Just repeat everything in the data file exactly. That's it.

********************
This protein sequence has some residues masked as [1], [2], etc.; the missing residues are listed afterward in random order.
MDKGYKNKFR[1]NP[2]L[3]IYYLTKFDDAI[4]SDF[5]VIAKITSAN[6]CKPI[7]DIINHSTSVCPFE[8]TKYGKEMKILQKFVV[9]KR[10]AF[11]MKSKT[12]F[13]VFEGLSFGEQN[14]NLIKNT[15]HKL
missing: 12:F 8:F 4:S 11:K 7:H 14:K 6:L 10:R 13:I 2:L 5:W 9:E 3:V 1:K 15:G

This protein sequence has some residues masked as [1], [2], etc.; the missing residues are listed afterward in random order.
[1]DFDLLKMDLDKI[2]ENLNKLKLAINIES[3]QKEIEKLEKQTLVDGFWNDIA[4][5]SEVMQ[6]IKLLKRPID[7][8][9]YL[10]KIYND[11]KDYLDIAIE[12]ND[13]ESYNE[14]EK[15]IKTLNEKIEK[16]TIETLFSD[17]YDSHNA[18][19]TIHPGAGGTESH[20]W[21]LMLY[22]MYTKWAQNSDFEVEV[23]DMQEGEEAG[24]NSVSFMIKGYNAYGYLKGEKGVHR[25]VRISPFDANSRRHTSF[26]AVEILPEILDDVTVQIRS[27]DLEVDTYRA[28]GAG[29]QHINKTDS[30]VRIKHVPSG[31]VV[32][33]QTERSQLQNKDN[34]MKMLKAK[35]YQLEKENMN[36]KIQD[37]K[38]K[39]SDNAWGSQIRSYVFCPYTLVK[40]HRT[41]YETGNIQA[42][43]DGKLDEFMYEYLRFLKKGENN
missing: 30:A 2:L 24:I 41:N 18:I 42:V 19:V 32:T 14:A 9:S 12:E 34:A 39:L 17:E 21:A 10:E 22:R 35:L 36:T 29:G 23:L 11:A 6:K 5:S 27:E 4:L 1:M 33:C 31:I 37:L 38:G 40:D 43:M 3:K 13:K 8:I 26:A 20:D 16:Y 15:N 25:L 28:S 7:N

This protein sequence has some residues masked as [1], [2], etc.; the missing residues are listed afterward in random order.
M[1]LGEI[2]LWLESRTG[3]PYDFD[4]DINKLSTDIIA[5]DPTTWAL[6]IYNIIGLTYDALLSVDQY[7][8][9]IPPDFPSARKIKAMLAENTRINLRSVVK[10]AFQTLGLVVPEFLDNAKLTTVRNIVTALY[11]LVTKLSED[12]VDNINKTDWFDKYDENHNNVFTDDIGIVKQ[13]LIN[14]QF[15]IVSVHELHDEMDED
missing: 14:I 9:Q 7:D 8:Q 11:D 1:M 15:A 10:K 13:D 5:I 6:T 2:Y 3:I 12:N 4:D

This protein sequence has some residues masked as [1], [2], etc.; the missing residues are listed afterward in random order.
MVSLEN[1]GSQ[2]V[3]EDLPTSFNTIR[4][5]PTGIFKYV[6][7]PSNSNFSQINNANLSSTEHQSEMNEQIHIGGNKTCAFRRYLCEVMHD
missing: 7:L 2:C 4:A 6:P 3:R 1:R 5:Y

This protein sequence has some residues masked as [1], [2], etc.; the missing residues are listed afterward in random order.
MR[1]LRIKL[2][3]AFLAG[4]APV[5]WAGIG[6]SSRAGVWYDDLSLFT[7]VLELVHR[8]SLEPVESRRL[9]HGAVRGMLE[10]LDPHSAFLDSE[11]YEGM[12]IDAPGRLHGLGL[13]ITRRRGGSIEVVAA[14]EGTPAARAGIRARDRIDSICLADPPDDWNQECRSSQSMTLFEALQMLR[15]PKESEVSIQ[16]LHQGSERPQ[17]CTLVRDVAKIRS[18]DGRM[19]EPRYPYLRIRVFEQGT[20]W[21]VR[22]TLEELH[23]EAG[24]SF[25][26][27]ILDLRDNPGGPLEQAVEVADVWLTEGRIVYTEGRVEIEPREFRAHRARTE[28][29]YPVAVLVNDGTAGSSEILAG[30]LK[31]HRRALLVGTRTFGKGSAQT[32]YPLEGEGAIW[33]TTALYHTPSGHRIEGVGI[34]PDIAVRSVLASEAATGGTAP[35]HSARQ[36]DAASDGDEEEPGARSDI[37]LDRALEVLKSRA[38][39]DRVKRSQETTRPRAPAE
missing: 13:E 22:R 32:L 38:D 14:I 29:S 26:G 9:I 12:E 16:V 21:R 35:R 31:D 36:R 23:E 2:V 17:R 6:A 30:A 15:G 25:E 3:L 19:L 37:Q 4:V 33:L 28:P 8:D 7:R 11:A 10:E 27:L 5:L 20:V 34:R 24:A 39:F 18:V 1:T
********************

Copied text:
This protein sequence has some residues masked as [1], [2], etc.; the missing residues are listed afterward in random order.
MDKGYKNKFR[1]NP[2]L[3]IYYLTKFDDAI[4]SDF[5]VIAKITSAN[6]CKPI[7]DIINHSTSVCPFE[8]TKYGKEMKILQKFVV[9]KR[10]AF[11]MKSKT[12]F[13]VFEGLSFGEQN[14]NLIKNT[15]HKL
missing: 12:F 8:F 4:S 11:K 7:H 14:K 6:L 10:R 13:I 2:L 5:W 9:E 3:V 1:K 15:G

This protein sequence has some residues masked as [1], [2], etc.; the missing residues are listed afterward in random order.
[1]DFDLLKMDLDKI[2]ENLNKLKLAINIES[3]QKEIEKLEKQTLVDGFWNDIA[4][5]SEVMQ[6]IKLLKRPID[7][8][9]YL[10]KIYND[11]KDYLDIAIE[12]ND[13]ESYNE[14]EK[15]IKTLNEKIEK[16]TIETLFSD[17]YDSHNA[18][19]TIHPGAGGTESH[20]W[21]LMLY[22]MYTKWAQNSDFEVEV[23]DMQEGEEAG[24]NSVSFMIKGYNAYGYLKGEKGVHR[25]VRISPFDANSRRHTSF[26]AVEILPEILDDVTVQIRS[27]DLEVDTYRA[28]GAG[29]QHINKTDS[30]VRIKHVPSG[31]VV[32][33]QTERSQLQNKDN[34]MKMLKAK[35]YQLEKENMN[36]KIQD[37]K[38]K[39]SDNAWGSQIRSYVFCPYTLVK[40]HRT[41]YETGNIQA[42][43]DGKLDEFMYEYLRFLKKGENN
missing: 30:A 2:L 24:I 41:N 18:I 42:V 19:V 32:T 14:A 9:S 12:E 34:A 39:L 17:E 21:A 10:E 22:R 35:L 36:T 29:G 23:L 11:A 6:K 5:S 27:E 4:L 1:M 33:C 31:I 37:L 38:G 40:D 43:M 3:K 13:K 8:I 26:A 20:D 16:Y 15:N 25:L 28:S 7:N

This protein sequence has some residues masked as [1], [2], etc.; the missing residues are listed afterward in random order.
M[1]LGEI[2]LWLESRTG[3]PYDFD[4]DINKLSTDIIA[5]DPTTWAL[6]IYNIIGLTYDALLSVDQY[7][8][9]IPPDFPSARKIKAMLAENTRINLRSVVK[10]AFQTLGLVVPEFLDNAKLTTVRNIVTALY[11]LVTKLSED[12]VDNINKTDWFDKYDENHNNVFTDDIGIVKQ[13]LIN[14]QF[15]IVSVHELHDEMDED
missing: 14:I 9:Q 7:D 8:Q 11:D 1:M 15:A 10:K 13:D 5:I 6:T 2:Y 3:I 12:N 4:D

This protein sequence has some residues masked as [1], [2], etc.; the missing residues are listed afterward in random order.
MVSLEN[1]GSQ[2]V[3]EDLPTSFNTIR[4][5]PTGIFKYV[6][7]PSNSNFSQINNANLSSTEHQSEMNEQIHIGGNKTCAFRRYLCEVMHD
missing: 7:L 2:C 4:A 6:P 3:R 1:R 5:Y

This protein sequence has some residues masked as [1], [2], etc.; the missing residues are listed afterward in random order.
MR[1]LRIKL[2][3]AFLAG[4]APV[5]WAGIG[6]SSRAGVWYDDLSLFT[7]VLELVHR[8]SLEPVESRRL[9]HGAVRGMLE[10]LDPHSAFLDSE[11]YEGM[12]IDAPGRLHGLGL[13]ITRRRGGSIEVVAA[14]EGTPAARAGIRARDRIDSICLADPPDDWNQECRSSQSMTLFEALQMLR[15]PKESEVSIQ[16]LHQGSERPQ[17]CTLVRDVAKIRS[18]DGRM[19]EPRYPYLRIRVFEQGT[20]W[21]VR[22]TLEELH[23]EAG[24]SF[25][26][27]ILDLRDNPGGPLEQAVEVADVWLTEGRIVYTEGRVEIEPREFRAHRARTE[28][29]YPVAVLVNDGTAGSSEILAG[30]LK[31]HRRALLVGTRTFGKGSAQT[32]YPLEGEGAIW[33]TTALYHTPSGHRIEGVGI[34]PDIAVRSVLASEAATGGTAP[35]HSARQ[36]DAASDGDEEEPGARSDI[37]LDRALEVLKSRA[38][39]DRVKRSQETTRPRAPAE
missing: 13:E 22:R 32:L 38:D 14:I 29:S 26:G 9:I 12:E 16:V 21:R 35:R 31:D 36:R 23:E 2:V 17:R 6:A 30:A 15:G 25:E 3:L 19:L 37:Q 4:V 33:L 28:P 8:D 7:R 11:A 10:E 27:L 5:L 20:V 34:R 24:A 39:F 18:V 1:T